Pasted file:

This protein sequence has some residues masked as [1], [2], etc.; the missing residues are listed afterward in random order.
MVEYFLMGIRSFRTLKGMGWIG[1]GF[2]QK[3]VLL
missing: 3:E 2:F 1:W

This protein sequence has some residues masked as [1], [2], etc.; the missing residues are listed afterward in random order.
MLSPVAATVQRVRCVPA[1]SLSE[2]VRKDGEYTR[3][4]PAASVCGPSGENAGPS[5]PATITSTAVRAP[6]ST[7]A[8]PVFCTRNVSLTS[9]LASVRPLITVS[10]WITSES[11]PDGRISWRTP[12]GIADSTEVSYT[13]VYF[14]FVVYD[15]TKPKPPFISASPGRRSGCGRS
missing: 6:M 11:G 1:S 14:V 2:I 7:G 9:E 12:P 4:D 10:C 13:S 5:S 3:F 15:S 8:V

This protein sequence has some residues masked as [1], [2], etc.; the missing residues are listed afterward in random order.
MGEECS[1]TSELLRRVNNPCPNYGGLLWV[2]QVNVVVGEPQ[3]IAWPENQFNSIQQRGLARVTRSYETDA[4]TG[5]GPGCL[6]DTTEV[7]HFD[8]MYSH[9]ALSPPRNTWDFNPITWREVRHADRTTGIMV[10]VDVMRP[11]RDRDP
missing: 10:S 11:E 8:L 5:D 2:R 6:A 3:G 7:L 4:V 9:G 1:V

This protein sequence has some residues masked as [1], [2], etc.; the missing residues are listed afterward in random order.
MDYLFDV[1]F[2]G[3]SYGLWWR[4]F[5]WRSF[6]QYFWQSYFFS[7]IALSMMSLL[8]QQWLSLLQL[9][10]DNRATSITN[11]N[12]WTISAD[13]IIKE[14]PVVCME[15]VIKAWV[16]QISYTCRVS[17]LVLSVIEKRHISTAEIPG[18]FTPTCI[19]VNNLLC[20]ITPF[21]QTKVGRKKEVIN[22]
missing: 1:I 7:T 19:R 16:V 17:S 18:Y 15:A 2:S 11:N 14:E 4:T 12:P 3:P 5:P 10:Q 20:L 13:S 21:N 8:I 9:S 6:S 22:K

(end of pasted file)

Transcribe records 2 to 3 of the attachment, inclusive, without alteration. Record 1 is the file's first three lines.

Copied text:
This protein sequence has some residues masked as [1], [2], etc.; the missing residues are listed afterward in random order.
MLSPVAATVQRVRCVPA[1]SLSE[2]VRKDGEYTR[3][4]PAASVCGPSGENAGPS[5]PATITSTAVRAP[6]ST[7]A[8]PVFCTRNVSLTS[9]LASVRPLITVS[10]WITSES[11]PDGRISWRTP[12]GIADSTEVSYT[13]VYF[14]FVVYD[15]TKPKPPFISASPGRRSGCGRS
missing: 6:M 11:G 1:S 14:V 2:I 7:G 9:E 12:P 4:D 10:C 13:S 5:S 3:F 15:S 8:V

This protein sequence has some residues masked as [1], [2], etc.; the missing residues are listed afterward in random order.
MGEECS[1]TSELLRRVNNPCPNYGGLLWV[2]QVNVVVGEPQ[3]IAWPENQFNSIQQRGLARVTRSYETDA[4]TG[5]GPGCL[6]DTTEV[7]HFD[8]MYSH[9]ALSPPRNTWDFNPITWREVRHADRTTGIMV[10]VDVMRP[11]RDRDP
missing: 10:S 11:E 8:L 5:D 2:R 6:A 3:G 7:L 4:V 9:G 1:V